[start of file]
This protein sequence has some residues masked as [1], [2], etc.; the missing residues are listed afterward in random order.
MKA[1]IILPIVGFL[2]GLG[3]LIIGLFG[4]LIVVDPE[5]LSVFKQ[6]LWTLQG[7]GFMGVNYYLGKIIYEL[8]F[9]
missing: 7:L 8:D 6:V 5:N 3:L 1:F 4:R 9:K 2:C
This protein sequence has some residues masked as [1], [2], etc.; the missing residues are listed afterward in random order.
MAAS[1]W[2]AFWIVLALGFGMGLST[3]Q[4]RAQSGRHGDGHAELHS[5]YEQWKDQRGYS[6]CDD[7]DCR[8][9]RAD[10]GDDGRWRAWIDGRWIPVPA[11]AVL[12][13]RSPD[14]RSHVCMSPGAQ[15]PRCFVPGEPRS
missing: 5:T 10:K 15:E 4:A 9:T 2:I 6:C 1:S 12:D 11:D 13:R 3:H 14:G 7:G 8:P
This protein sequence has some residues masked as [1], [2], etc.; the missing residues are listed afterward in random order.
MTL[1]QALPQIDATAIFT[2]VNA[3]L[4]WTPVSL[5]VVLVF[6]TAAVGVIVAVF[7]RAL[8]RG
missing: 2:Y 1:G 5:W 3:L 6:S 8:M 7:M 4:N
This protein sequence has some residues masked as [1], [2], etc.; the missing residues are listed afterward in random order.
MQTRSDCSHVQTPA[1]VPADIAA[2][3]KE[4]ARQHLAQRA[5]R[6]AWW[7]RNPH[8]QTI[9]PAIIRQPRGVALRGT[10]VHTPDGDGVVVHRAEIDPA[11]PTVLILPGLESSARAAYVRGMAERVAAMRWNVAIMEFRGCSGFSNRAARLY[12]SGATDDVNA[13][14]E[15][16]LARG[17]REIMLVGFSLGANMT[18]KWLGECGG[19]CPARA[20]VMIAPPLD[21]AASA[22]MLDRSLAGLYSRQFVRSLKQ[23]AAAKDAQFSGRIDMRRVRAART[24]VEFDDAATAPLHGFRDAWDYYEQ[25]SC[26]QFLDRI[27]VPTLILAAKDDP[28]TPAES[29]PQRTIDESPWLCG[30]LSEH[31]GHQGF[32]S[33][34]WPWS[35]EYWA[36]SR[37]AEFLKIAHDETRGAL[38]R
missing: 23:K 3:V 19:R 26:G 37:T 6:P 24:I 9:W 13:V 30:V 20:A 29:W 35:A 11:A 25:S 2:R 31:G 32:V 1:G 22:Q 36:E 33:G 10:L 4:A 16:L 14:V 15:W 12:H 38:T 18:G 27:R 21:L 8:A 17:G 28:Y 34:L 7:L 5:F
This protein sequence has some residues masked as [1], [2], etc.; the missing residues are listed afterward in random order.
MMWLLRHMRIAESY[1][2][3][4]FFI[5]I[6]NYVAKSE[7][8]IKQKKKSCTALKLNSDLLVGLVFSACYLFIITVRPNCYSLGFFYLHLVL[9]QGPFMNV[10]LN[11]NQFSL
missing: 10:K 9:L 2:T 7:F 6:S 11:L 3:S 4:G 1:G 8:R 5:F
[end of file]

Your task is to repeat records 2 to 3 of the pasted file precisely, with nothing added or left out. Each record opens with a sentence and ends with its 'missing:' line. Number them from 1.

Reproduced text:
This protein sequence has some residues masked as [1], [2], etc.; the missing residues are listed afterward in random order.
MAAS[1]W[2]AFWIVLALGFGMGLST[3]Q[4]RAQSGRHGDGHAELHS[5]YEQWKDQRGYS[6]CDD[7]DCR[8][9]RAD[10]GDDGRWRAWIDGRWIPVPA[11]AVL[12][13]RSPD[14]RSHVCMSPGAQ[15]PRCFVPGEPRS
missing: 5:T 10:K 15:E 4:A 9:T 2:I 6:C 1:S 12:D 11:D 13:R 3:H 14:G 7:G 8:P
This protein sequence has some residues masked as [1], [2], etc.; the missing residues are listed afterward in random order.
MTL[1]QALPQIDATAIFT[2]VNA[3]L[4]WTPVSL[5]VVLVF[6]TAAVGVIVAVF[7]RAL[8]RG
missing: 2:Y 1:G 5:W 3:L 6:S 8:M 7:M 4:N